mingw-w64 threads: posix vs win32

The Solution to mingw-w64 threads: posix vs win32 is

GCC comes with a compiler runtime library (libgcc) which it uses for (among other things) providing a low-level OS abstraction for multithreading related functionality in the languages it supports. The most relevant example is libstdc++'s C++11 <thread>, <mutex>, and <future>, which do not have a complete implementation when GCC is built with its internal Win32 threading model. MinGW-w64 provides a winpthreads (a pthreads implementation on top of the Win32 multithreading API) which GCC can then link in to enable all the fancy features.

I must stress this option does not forbid you to write any code you want (it has absolutely NO influence on what API you can call in your code). It only reflects what GCC's runtime libraries (libgcc/libstdc++/...) use for their functionality. The caveat quoted by @James has nothing to do with GCC's internal threading model, but rather with Microsoft's CRT implementation.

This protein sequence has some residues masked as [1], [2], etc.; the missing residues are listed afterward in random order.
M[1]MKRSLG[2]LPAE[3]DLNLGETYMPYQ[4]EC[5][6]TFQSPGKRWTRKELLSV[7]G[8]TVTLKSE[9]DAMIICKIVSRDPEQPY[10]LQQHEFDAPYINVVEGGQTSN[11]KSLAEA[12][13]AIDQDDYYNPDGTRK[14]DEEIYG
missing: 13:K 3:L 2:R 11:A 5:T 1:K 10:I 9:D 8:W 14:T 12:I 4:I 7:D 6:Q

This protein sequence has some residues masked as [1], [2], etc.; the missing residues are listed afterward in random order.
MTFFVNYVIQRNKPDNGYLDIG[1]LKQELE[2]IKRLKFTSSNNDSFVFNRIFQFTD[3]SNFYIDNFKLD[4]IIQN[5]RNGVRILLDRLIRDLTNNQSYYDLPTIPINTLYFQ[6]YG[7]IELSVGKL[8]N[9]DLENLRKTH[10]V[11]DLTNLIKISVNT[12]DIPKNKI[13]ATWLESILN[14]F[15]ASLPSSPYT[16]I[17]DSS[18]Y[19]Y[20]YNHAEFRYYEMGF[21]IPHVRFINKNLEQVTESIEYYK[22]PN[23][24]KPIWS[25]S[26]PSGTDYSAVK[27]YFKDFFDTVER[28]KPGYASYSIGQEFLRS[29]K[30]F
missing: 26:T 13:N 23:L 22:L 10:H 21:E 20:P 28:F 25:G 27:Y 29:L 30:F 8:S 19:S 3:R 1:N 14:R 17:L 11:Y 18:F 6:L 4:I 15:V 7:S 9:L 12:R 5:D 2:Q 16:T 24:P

To summarize:

  • posix: enable C++11/C11 multithreading features. Makes libgcc depend on libwinpthreads, so that even if you don't directly call pthreads API, you'll be distributing the winpthreads DLL. There's nothing wrong with distributing one more DLL with your application.
  • win32: No C++11 multithreading features.

Neither have influence on any user code calling Win32 APIs or pthreads APIs. You can always use both.

~ Answered on 2015-05-22 07:00:24

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